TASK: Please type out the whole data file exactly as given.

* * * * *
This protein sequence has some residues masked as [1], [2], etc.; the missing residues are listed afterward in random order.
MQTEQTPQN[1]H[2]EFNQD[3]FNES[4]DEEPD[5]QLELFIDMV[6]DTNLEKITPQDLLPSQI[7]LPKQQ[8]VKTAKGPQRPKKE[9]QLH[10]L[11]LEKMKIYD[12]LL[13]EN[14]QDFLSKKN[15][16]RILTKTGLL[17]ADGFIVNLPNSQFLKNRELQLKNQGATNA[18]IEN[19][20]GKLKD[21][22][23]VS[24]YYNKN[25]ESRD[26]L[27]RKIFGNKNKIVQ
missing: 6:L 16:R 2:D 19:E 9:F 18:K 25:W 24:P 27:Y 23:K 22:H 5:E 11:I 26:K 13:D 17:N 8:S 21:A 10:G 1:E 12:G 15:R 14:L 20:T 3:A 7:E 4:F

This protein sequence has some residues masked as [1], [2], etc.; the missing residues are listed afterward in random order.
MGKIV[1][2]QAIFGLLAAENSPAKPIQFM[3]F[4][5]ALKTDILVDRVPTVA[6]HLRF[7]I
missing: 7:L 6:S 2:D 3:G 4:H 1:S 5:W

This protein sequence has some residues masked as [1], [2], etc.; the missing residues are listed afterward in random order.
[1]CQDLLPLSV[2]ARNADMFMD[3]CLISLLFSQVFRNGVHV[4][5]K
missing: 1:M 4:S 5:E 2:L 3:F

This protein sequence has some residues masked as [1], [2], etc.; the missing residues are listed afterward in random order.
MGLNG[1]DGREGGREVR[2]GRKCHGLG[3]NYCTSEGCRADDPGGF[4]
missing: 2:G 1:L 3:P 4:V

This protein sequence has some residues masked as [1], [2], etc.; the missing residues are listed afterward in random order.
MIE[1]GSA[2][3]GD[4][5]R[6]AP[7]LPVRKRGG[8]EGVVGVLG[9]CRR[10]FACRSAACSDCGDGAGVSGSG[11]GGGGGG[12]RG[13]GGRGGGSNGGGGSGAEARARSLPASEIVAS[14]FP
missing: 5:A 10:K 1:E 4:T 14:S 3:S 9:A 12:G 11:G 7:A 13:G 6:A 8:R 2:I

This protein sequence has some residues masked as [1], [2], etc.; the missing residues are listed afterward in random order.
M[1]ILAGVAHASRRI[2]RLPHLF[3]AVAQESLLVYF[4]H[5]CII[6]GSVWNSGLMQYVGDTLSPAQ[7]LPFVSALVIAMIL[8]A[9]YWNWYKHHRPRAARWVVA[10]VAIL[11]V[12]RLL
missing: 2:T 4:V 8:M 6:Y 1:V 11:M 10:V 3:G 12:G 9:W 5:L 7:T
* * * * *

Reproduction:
This protein sequence has some residues masked as [1], [2], etc.; the missing residues are listed afterward in random order.
MQTEQTPQN[1]H[2]EFNQD[3]FNES[4]DEEPD[5]QLELFIDMV[6]DTNLEKITPQDLLPSQI[7]LPKQQ[8]VKTAKGPQRPKKE[9]QLH[10]L[11]LEKMKIYD[12]LL[13]EN[14]QDFLSKKN[15][16]RILTKTGLL[17]ADGFIVNLPNSQFLKNRELQLKNQGATNA[18]IEN[19][20]GKLKD[21][22][23]VS[24]YYNKN[25]ESRD[26]L[27]RKIFGNKNKIVQ
missing: 6:L 16:R 2:D 19:E 9:F 18:K 25:W 24:P 27:Y 23:K 22:H 5:E 11:I 26:K 13:D 17:N 8:S 21:A 10:G 1:E 12:G 15:R 14:L 20:T 3:A 7:E 4:F

This protein sequence has some residues masked as [1], [2], etc.; the missing residues are listed afterward in random order.
MGKIV[1][2]QAIFGLLAAENSPAKPIQFM[3]F[4][5]ALKTDILVDRVPTVA[6]HLRF[7]I
missing: 7:L 6:S 2:D 3:G 4:H 1:S 5:W

This protein sequence has some residues masked as [1], [2], etc.; the missing residues are listed afterward in random order.
[1]CQDLLPLSV[2]ARNADMFMD[3]CLISLLFSQVFRNGVHV[4][5]K
missing: 1:M 4:S 5:E 2:L 3:F

This protein sequence has some residues masked as [1], [2], etc.; the missing residues are listed afterward in random order.
MGLNG[1]DGREGGREVR[2]GRKCHGLG[3]NYCTSEGCRADDPGGF[4]
missing: 2:G 1:L 3:P 4:V

This protein sequence has some residues masked as [1], [2], etc.; the missing residues are listed afterward in random order.
MIE[1]GSA[2][3]GD[4][5]R[6]AP[7]LPVRKRGG[8]EGVVGVLG[9]CRR[10]FACRSAACSDCGDGAGVSGSG[11]GGGGGG[12]RG[13]GGRGGGSNGGGGSGAEARARSLPASEIVAS[14]FP
missing: 5:A 10:K 1:E 4:T 14:S 3:S 9:A 12:G 11:G 7:A 13:G 6:A 8:R 2:I

This protein sequence has some residues masked as [1], [2], etc.; the missing residues are listed afterward in random order.
M[1]ILAGVAHASRRI[2]RLPHLF[3]AVAQESLLVYF[4]H[5]CII[6]GSVWNSGLMQYVGDTLSPAQ[7]LPFVSALVIAMIL[8]A[9]YWNWYKHHRPRAARWVVA[10]VAIL[11]V[12]RLL
missing: 2:T 4:V 8:M 6:Y 1:V 11:M 10:V 3:G 12:G 9:W 5:L 7:T